Insufficient analgesia affects around 50% of emergency department patients. The use of a protocol helps to reduce the risk of oligoanalgesia in this context. Our objective was to describe the feasibility and efficacy of a multimodal analgesia protocol (combining paracetamol, oxycodone, and inhaled methoxyflurane) initiated by triage nurse. We performed a prospective, observational study in an emergency department (Grenoble Alpes University Hospital, France) between December 2017 and April 2018. Adult non-severe trauma patients with a numerical pain rating scale (NRS) score ≥ 4 were included. The primary efficacy criterion was the proportion of patients with an NRS score ≤ 3 at 15 min. Pain intensity was measured for 60 min and during radiography. Data on adverse events and satisfaction were recorded. A total of 200 adult patients were included (median [interquartile range (IQR)] age: 32 [23–49] years; 126 men (63%)). Sixty-six patients (33%) reported an NRS score ≤ 3 at 15 min. The time required to achieve a decrease of at least 2 points in the NRS score was 10 (5–20) min. The median [IQR] pain intensity was 4 [2–5] before radiography and 4 [2–6] during radiography. Adverse events were frequent (n = 128, 64%). No serious adverse events were reported. The patients and caregivers reported good levels of satisfaction. The administration of a nurse-driven multimodal analgesia protocol (combining paracetamol, oxycodone, and methoxyflurane) was feasible on admission to the emergency department. It rapidly produced long-lasting analgesia in adult trauma patients.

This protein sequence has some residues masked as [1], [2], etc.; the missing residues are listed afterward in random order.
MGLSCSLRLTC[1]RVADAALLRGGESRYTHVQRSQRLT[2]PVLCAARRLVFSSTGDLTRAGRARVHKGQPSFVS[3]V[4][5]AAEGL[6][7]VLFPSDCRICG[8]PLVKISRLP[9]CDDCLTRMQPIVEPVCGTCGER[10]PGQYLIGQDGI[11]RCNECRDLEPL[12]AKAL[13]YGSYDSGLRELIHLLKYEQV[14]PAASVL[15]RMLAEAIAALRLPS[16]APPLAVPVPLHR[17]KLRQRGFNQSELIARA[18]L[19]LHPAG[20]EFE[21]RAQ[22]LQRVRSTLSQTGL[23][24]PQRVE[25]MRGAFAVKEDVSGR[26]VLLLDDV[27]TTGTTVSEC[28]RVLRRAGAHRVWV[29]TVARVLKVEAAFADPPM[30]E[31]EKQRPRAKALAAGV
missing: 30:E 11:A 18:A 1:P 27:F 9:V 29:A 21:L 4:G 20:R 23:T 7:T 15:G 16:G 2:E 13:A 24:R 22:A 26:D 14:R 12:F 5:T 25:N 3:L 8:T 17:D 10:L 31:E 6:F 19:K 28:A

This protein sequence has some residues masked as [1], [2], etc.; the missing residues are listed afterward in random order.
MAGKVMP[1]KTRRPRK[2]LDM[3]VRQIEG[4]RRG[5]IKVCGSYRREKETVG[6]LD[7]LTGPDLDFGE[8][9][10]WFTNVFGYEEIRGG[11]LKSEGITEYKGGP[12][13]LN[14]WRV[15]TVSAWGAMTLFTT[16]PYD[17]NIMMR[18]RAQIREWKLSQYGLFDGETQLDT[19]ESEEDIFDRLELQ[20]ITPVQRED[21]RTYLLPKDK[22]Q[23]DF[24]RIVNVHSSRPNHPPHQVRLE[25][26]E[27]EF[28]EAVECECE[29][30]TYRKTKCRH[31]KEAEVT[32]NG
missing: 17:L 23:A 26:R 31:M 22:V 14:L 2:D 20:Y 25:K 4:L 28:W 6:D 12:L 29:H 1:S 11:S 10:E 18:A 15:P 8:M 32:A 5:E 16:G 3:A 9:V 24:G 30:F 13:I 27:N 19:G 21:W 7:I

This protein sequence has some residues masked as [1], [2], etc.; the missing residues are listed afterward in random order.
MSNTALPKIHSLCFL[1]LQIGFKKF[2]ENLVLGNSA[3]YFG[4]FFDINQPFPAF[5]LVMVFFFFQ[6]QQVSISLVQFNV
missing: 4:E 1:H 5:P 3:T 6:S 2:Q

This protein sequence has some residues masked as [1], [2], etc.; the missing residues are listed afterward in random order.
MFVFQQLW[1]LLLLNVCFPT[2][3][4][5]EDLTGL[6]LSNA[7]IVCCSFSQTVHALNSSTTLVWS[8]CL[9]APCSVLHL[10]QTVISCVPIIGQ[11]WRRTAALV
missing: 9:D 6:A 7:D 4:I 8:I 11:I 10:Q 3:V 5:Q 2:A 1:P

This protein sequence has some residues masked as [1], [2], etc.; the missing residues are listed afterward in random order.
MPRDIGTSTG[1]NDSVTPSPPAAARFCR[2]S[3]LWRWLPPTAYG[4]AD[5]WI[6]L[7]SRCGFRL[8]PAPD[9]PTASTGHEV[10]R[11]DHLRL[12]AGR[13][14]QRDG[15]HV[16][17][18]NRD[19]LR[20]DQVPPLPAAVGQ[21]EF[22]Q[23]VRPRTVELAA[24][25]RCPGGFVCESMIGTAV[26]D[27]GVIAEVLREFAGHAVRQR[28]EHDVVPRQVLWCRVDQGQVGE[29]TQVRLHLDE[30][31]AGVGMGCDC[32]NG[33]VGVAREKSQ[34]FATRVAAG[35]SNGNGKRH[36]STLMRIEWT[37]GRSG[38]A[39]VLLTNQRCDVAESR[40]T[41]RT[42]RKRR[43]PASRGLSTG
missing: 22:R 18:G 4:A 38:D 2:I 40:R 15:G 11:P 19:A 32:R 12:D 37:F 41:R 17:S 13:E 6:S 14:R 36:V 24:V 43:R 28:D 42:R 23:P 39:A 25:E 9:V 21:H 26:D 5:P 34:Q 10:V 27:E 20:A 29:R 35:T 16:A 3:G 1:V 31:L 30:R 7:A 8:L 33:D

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Authors thank Ms Johanna Robertson (Grenoble Alpes University Hospital) for critically editing the manuscript.
This study was partly funded by Mundipharma, a pharmaceutical company that market methoxyflurane across Europe.
Compliance with ethical standards
Conflict of interest
MM and CMD received fees from Mundipharma (MM and CMD) and Purdue (MM), two pharmaceutical companies that market methoxyflurane. We confirm that the remaining authors have no known conflicts of interest associated with this publication.
Research involving human participants
The study was approved by the local independent ethics committee (CPP SudEst, Grenoble, France; reference: 38RC17.157) and was registered at ClinicalTrial.gov (NCT03380247).
Signed informed consent was obtained from all individual participants included in the study.
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